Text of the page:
Dr Irai Anbu:The major complaint of parents is that children don’t listen to them. Parents don’t behave in a way that makes the child respect them. When we belittle the child, that’s when he retaliates with disdain. Every child is brilliant. What they need to bring out the brilliance in them are freedom and opportunities. Children are more than the marks they get.
Dr Jayanthasri: What looks like obstinacy on one side can be viewed as determination from the other. Children get this attitude from the elders around them. ‘Disobedient’ has become a blanket term. We use it for everything we disapprove.
Respect in the family
Jayanthasri: ‘What is right’ leads to a discussion; ‘who is right’ gets us into a debate. That’s what it has come to in families these days. If children witness one parent shame the other, then the child has no respect for them. Respect is the biggest form of love and kindness you can show someone. Without that kind of respect, parents become a caricature in the eyes of the children. If parents can do that to each other, the child will do that to them too.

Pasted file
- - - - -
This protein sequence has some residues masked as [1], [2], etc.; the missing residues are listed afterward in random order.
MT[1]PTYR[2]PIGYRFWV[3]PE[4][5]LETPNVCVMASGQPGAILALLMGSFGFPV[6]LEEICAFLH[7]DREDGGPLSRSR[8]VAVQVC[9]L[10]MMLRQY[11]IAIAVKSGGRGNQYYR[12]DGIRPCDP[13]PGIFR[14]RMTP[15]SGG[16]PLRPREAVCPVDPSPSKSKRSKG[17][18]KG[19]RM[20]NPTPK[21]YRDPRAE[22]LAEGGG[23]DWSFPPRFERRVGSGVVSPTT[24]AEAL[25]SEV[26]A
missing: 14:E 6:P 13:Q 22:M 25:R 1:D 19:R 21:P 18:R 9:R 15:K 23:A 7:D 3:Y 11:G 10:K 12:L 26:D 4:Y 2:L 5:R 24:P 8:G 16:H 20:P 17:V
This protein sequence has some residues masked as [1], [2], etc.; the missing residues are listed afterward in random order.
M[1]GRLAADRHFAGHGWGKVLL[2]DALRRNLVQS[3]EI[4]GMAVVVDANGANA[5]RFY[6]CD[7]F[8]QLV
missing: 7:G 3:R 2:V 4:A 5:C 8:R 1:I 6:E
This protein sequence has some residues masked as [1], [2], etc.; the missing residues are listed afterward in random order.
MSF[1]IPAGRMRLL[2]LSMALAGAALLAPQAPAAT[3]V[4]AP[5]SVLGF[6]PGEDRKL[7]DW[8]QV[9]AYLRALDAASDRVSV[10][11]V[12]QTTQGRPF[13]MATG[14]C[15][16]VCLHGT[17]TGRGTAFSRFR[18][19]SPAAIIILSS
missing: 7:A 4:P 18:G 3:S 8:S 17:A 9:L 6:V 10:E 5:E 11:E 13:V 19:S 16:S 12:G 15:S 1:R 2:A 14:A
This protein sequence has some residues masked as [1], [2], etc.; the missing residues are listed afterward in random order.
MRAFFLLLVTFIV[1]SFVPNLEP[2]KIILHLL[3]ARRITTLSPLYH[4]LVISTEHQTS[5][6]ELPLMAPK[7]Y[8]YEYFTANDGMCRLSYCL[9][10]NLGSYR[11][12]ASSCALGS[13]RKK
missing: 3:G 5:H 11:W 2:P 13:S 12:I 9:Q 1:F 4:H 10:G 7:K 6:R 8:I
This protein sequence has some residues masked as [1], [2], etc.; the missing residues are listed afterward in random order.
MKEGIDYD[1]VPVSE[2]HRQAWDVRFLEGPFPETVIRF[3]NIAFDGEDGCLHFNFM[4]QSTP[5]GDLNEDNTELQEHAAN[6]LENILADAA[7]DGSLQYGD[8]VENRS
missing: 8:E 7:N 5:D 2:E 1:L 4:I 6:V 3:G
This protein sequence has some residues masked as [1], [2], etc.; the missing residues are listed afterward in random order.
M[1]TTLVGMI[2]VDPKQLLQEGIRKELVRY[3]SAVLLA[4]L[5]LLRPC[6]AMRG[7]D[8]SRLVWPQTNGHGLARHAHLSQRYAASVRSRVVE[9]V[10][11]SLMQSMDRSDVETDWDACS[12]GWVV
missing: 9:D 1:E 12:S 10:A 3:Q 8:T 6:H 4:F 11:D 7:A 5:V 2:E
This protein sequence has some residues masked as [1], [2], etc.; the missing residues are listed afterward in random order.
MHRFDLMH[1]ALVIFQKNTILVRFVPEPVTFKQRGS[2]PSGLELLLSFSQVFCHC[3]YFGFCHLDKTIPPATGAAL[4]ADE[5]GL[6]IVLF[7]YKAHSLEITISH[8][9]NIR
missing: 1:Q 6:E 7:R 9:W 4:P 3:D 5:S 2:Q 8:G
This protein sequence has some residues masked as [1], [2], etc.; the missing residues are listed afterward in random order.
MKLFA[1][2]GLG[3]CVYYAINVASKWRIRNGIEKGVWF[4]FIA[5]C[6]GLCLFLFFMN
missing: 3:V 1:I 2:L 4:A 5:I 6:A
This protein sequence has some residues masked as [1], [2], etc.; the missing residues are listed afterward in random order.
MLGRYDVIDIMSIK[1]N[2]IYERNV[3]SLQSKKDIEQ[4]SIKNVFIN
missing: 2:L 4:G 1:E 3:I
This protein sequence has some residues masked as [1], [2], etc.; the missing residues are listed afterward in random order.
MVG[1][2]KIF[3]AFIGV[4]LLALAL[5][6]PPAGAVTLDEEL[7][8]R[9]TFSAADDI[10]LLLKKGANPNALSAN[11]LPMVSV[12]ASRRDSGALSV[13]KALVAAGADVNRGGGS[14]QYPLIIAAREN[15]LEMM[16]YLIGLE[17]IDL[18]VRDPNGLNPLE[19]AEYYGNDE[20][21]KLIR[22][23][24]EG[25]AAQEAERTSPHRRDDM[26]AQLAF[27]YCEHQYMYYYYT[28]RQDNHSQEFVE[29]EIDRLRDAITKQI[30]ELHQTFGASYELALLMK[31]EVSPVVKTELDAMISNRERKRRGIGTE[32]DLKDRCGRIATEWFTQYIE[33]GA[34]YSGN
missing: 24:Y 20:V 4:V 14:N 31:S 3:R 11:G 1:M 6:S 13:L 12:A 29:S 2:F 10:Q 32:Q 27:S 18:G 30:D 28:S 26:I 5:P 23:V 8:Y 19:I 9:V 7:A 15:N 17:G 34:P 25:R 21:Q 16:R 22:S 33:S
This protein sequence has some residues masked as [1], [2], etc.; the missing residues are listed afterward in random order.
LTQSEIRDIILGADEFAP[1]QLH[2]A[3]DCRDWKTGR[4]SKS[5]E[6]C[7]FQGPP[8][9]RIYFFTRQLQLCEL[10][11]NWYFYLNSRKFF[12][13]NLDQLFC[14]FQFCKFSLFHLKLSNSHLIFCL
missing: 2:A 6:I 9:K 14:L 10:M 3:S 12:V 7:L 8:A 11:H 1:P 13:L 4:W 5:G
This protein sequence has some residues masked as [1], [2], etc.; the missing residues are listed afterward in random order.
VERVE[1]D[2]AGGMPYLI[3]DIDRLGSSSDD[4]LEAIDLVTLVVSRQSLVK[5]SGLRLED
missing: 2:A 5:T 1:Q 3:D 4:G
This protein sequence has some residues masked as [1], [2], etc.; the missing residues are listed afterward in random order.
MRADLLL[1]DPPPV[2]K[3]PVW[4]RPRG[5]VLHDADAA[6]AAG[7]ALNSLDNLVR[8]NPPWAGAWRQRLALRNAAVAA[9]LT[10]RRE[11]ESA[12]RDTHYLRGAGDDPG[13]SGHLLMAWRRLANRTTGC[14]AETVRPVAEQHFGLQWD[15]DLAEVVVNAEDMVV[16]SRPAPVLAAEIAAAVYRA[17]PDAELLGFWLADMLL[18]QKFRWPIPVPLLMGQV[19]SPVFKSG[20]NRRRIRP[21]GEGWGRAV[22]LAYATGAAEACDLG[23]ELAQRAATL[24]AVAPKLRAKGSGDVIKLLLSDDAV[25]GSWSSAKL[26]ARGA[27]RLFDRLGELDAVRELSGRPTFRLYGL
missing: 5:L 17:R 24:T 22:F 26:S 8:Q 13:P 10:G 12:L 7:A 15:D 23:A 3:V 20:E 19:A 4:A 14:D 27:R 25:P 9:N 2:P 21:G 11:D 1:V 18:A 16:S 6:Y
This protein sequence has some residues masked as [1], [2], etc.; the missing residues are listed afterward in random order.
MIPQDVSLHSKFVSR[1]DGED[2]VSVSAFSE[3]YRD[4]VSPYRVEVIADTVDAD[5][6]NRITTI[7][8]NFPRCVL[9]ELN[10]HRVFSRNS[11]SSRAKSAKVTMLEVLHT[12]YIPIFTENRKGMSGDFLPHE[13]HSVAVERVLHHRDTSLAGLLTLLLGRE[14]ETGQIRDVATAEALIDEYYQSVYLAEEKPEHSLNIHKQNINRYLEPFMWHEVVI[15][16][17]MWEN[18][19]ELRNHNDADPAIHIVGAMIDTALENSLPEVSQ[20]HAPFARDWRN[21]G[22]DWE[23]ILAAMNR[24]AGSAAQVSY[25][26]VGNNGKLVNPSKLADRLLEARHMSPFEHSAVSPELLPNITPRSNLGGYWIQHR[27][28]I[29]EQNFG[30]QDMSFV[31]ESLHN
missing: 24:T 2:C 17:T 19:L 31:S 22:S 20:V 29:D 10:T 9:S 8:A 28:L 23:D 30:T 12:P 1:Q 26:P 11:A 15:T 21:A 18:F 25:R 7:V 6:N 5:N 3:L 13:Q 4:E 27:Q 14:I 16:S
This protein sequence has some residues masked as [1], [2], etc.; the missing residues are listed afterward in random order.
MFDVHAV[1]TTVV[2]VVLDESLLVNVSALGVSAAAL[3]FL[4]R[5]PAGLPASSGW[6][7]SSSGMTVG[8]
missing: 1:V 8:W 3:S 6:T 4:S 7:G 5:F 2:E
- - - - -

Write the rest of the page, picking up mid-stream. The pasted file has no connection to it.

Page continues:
ESK: Are we respectful to the child? The child has its own views, ideas and principles – you need to consider that. Is there logic to his thoughts? Is it acceptable? That sort of open-mindedness is important. The idea that the child can be smarter than us should be welcome. ‘I know everything and I’ll tell you what to do and you’ll do what I say’, is a bad attitude when it comes to parenting. Instead, a parent has to be a senior friend to the child.
Teach, don’t preach!
ESK: We teach children not to lie; and in the same breath we answer the phone and automatically lie that we are just stepping into the office. We don’t practice what we preach. The child doesn’t get that. By being inconsistent, parents are being irresponsible.